BEIJING, Jan. 04, 1999 -- (Agence France Presse) The founders of a new party announced Saturday via electronic mail they would seek to formally register the China Labor Party, despite Beijing's attempts to clamp down on dissent.
Li Yongming, the founder of the China Labor Party, said in an e-mail that a group of young people behind the party wanted to apply to the Beijing civil affairs bureau for approval on April 19.
"We are the generation after 1989 who are dissatisfied with the social situation, the corruption and low efficiency of the Chinese government and lack of rule of law," Li said.
U.S.-based dissident Shengde Lian, who helped to publicize the formation of the party, said the group members were not dissidents but ordinary citizens but he declined to provide telephone contact numbers for safety reasons.
Instead, Li sought relative secrecy using e-mail and an alias as mystery surrounded the party.
Frank Lu, spokesman for the Hong Kong-based Information Center of Human Rights and Democracy in China, said he had not heard of any attempts by China-based dissidents to set up a new party.
A temporary national committee with 50 members and would seek to draw its membership largely from the working class, including retrenched workers, Li said.
"Our party's responsibility is to monitor the Chinese Communist Party and represent the working class," Li said in his e-mail. "We want to see, if we, who have declared that we will never seek political power and never participate in politics will also be charged with subversion," he said.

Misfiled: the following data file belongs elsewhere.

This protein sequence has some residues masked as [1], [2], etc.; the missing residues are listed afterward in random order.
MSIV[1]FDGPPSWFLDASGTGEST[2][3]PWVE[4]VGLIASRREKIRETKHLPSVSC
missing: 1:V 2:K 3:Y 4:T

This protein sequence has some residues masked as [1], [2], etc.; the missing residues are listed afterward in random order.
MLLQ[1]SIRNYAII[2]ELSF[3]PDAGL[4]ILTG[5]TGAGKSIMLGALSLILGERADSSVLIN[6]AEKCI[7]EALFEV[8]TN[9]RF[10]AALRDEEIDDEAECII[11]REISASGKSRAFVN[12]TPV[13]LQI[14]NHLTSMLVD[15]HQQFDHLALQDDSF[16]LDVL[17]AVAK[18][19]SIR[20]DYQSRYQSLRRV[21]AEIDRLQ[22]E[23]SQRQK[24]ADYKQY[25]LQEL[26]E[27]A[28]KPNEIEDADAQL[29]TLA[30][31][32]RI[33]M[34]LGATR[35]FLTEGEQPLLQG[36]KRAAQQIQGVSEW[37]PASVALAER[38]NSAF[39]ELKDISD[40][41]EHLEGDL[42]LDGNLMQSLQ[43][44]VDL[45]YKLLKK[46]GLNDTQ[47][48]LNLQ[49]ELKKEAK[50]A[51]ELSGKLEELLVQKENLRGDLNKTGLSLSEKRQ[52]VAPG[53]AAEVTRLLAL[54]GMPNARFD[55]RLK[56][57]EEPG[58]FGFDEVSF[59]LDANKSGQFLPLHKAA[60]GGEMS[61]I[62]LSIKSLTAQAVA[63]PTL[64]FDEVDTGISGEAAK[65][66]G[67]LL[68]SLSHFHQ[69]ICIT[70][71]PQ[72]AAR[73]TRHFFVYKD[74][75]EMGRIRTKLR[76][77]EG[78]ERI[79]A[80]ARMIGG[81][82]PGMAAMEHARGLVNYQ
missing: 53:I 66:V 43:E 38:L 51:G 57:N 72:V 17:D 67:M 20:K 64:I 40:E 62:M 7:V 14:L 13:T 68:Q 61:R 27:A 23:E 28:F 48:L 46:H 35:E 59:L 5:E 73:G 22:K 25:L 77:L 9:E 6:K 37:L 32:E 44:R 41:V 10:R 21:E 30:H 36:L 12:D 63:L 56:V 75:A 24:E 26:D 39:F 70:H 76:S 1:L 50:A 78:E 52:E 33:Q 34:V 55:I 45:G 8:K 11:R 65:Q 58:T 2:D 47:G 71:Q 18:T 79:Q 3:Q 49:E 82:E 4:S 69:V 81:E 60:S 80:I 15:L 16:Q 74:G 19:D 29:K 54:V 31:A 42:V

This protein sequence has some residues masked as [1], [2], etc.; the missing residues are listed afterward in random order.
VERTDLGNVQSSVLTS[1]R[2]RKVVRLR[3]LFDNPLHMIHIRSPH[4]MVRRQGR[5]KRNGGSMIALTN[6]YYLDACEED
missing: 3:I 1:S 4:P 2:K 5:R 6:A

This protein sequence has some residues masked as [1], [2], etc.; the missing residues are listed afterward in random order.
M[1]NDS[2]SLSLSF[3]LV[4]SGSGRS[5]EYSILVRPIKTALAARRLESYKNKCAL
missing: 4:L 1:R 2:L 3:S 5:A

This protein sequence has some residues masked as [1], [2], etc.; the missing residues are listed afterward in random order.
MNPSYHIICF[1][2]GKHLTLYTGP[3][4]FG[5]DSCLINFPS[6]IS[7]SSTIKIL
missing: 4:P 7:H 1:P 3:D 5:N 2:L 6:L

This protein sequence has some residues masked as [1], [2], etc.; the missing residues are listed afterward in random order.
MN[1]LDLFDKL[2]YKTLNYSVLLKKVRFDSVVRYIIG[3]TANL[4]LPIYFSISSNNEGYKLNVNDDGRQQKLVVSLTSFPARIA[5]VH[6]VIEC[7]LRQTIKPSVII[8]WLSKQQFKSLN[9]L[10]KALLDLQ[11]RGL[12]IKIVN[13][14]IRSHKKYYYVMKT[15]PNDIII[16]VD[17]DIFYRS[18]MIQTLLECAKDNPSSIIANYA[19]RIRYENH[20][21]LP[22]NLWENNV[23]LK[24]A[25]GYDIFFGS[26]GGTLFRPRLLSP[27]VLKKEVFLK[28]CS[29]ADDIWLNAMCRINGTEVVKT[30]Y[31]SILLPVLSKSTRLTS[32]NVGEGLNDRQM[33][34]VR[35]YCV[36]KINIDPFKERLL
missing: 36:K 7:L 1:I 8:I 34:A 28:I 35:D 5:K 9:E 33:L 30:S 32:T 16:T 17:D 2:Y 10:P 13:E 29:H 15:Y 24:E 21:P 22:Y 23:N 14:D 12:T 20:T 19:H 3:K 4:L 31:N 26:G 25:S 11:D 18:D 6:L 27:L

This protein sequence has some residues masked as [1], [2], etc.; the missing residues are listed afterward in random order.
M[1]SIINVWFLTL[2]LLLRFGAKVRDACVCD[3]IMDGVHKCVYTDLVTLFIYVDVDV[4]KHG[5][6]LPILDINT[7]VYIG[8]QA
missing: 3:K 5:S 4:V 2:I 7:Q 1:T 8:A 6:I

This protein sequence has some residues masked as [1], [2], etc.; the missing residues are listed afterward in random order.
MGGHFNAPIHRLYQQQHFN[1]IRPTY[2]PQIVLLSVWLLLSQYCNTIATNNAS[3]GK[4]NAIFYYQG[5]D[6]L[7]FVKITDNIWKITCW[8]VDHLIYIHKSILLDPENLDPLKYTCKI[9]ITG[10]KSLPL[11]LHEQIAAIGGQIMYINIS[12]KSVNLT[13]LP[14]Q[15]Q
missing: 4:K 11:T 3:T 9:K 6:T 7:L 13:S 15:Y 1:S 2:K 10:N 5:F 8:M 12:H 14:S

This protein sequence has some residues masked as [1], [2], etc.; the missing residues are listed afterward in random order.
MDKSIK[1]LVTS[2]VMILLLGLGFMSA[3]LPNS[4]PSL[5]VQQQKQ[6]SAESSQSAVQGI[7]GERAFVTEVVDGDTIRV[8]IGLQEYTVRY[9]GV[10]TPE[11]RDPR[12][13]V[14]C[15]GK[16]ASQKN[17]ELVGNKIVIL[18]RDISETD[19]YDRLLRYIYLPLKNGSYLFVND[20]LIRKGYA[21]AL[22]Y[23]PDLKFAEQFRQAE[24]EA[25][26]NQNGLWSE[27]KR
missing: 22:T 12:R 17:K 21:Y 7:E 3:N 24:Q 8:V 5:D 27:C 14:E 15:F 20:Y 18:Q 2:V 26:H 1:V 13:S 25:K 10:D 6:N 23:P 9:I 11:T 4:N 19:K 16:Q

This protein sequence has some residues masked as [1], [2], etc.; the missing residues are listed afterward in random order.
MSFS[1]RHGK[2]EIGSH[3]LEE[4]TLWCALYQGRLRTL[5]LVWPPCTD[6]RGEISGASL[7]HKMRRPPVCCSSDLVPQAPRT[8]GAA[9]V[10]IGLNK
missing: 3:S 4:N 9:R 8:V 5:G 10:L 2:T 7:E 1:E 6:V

Li said the party would devote itself to getting authorities to freeze all bank accounts and carry out an investigation to weed out corruption.
It will push the authorities to stop the restructuring and mergers of state-owned enterprises and set up an effective supervisory mechanism by the people so that the loss of state assets can be arrested.
It also aims to push the government to immediately set up and implement a minimum living allowance for those living in the cities.
Li threatened to "radically commit suicide" if the authorities refuse to treat the application in a lawful manner.
China has refused to approve applications to set up the country's first opposition party in 49 years of communist rule.
Courts in China last month sentenced three prominent dissidents associated with the fledgling opposition China Democracy Party to lengthy jail terms for subversion.
Beijing-based Xu Wenli (pictured) was given a 13-year jail term, the party founder Wang Youcai in eastern Hangzhou city was handed 11 years while Qin Yongmin in central Wuhan city was sentenced to 12 years.
Another court in central Hunan province sentenced labor activist Zhang
Shanguang to 10 years imprisonment last Sunday for endangering state security
after he called for the setting up of independent trade unions.
( (c) 1998 Agence France Presse)
© 1998 European Internet Network Inc. All rights reserved.
Send comments to feedback.
Report problems to webadmin.
Last updated Mon Jan 4 17:44:47 1999 GMT.